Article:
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Clin Biomech (Bristol, Avon). 2007 Nov;22(9):988-98. Epub 2007 Sep 5.

The risk of disc prolapses with complex loading in different degrees of disc degeneration - a finite element analysis.

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  • 1Institute of Orthopaedic Research and Biomechanics, University of Ulm, Helmholtzstrasse 14, D-89081 Ulm, Germany.

Abstract

BACKGROUND:

Disc prolapses can result from various complex load situations and degenerative changes in the intervertebral disc. The aim of this finite element study was to find load combinations that would lead to the highest internal stresses in a healthy and in degenerated discs.

METHODS:

A three-dimensional finite element model of a lumbar spinal segment L4-L5 in different grades of disc degeneration (healthy, mild, moderate, and severe) were generated, in which the disc height reduction, the formation of osteophytes and the increasing of nucleus' compressibility were considered. The intradiscal pressure in the nucleus, the fiber strains, and the shear strains between the annulus and the adjacent endplates under pure and complex loads were investigated.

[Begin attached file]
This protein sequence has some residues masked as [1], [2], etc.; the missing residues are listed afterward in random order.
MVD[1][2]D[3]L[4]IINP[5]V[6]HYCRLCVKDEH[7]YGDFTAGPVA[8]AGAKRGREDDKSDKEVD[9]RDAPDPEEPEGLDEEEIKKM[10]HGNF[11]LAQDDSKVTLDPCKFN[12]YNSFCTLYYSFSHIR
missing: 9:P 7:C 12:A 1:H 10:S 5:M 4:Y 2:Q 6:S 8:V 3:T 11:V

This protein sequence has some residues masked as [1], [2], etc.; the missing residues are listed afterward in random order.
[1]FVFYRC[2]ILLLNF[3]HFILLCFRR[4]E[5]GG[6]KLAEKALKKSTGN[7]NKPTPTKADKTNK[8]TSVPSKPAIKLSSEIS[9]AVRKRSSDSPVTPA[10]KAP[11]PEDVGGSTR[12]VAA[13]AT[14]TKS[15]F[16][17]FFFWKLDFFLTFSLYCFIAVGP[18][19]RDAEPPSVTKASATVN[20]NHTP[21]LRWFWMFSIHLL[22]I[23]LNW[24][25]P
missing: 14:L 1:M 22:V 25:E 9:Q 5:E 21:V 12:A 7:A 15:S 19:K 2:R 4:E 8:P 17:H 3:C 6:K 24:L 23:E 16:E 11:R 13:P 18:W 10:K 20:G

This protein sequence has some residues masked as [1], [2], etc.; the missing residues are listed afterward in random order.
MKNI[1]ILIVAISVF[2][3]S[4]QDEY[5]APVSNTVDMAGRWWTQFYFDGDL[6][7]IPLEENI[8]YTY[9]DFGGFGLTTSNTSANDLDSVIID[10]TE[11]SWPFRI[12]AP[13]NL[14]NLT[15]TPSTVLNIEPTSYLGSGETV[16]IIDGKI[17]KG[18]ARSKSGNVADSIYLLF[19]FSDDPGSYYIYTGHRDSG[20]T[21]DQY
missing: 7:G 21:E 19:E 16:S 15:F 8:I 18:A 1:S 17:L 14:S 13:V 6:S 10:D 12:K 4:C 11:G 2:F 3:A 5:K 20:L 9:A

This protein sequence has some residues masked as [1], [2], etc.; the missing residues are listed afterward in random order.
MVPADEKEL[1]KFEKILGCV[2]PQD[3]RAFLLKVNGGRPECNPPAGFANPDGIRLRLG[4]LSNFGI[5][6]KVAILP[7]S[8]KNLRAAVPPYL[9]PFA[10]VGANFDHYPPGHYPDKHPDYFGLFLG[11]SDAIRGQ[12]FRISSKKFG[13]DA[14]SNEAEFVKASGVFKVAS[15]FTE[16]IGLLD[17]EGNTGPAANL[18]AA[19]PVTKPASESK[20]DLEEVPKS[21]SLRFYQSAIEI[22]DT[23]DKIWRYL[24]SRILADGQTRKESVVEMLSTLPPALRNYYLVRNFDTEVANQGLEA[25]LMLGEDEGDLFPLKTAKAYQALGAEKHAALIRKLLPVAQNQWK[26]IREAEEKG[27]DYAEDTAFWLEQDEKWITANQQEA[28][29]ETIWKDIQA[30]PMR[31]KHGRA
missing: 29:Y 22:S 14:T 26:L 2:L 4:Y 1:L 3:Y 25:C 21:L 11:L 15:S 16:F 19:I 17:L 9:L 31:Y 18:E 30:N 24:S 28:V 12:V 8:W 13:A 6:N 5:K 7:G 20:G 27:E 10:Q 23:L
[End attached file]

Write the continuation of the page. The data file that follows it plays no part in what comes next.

RESULTS:

In all grades of disc degeneration the intradiscal pressure was found to be highest in flexion. The shear and fiber strains predicted a strong increase under lateral bending+flexion for the healthy disc and under axial rotation and lateral bending+axial rotation for all degenerated discs, mostly located in the postero-lateral annulus. Compared to the healthy disc, the mildly degenerated disc indicated an increase of the intradiscal pressure and of the fiber strains, both of 25% in axial rotation. The shear strains showed an increase of 27% in axial rotation+flexion. As from the moderately degenerated disc all measurement parameters strongly decreased.

INTERPRETATION:

The results support how specifically changes associated with disc degeneration might contribute to risk of prolapse. Thus, the highest risk of prolapses can be found for healthy and mildly degenerated discs.

PMID:
17822814
[PubMed - indexed for MEDLINE]
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